Neutrophil-lymphocyte ratio at diagnosis is an independent prognostic factor in patients with nodular sclerosis Hodgkin lymphoma: results of a large multicenter study involving 990 patients.

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Abstract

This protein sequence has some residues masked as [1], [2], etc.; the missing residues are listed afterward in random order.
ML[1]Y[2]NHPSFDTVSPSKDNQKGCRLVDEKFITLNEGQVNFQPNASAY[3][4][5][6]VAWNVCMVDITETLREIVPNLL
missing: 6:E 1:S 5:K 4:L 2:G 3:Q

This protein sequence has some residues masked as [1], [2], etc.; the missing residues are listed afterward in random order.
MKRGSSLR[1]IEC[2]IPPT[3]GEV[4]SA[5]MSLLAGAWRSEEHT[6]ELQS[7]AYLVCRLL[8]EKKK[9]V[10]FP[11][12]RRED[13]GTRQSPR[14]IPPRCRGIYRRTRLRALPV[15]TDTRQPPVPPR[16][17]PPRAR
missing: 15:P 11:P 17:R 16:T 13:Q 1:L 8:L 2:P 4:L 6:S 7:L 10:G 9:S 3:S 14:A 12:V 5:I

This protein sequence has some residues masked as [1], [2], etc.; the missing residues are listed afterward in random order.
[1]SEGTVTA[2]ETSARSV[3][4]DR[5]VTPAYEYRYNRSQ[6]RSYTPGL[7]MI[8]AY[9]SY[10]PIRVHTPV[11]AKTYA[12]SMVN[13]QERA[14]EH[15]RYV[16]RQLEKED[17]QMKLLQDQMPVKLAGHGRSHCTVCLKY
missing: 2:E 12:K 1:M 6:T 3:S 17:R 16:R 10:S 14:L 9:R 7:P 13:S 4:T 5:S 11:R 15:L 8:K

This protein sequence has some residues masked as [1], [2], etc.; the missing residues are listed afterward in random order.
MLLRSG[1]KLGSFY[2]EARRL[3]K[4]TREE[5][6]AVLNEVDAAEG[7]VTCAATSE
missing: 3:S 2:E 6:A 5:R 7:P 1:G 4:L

Several studies have demonstrated the prognostic value of neutrophil-lymphocyte ratio (NLR) in patients with solid tumors and non-Hodgkin lymphoma. In contrast, there is only sparse data on its prognostic role in patients with classical Hodgkin lymphoma (cHL). The aim of our study was to establish whether NLR could serve as an independent prognostic factor in a cohort of 990 patients with nodular sclerosis (NS)-cHL. After analysis of the log hazard ratio (HR) as a function of NLR, we chose the value 6 as cutoff. Patients with NLR >6 had a worse progression-free survival and overall survival compared to those with NLR ≤6; 84% vs 75% and 92% vs 88%, at 5 years, with an HR of 1.65 and 1.82, respectively. Multivariate analysis showed that the risk remained high with HR 1.44 and HR 1.54 in progression-free survival and overall survival, respectively. In summary, our study shows that NLR is a robust and independent prognostic parameter in NS-cHL, both in early and advanced disease. It is inexpensive and simple to apply. Thus, we conclude that NLR, possibly in combination with the international prognostic score and absolute monocyte count, is a useful guide for physicians treating NS-cHL patients.

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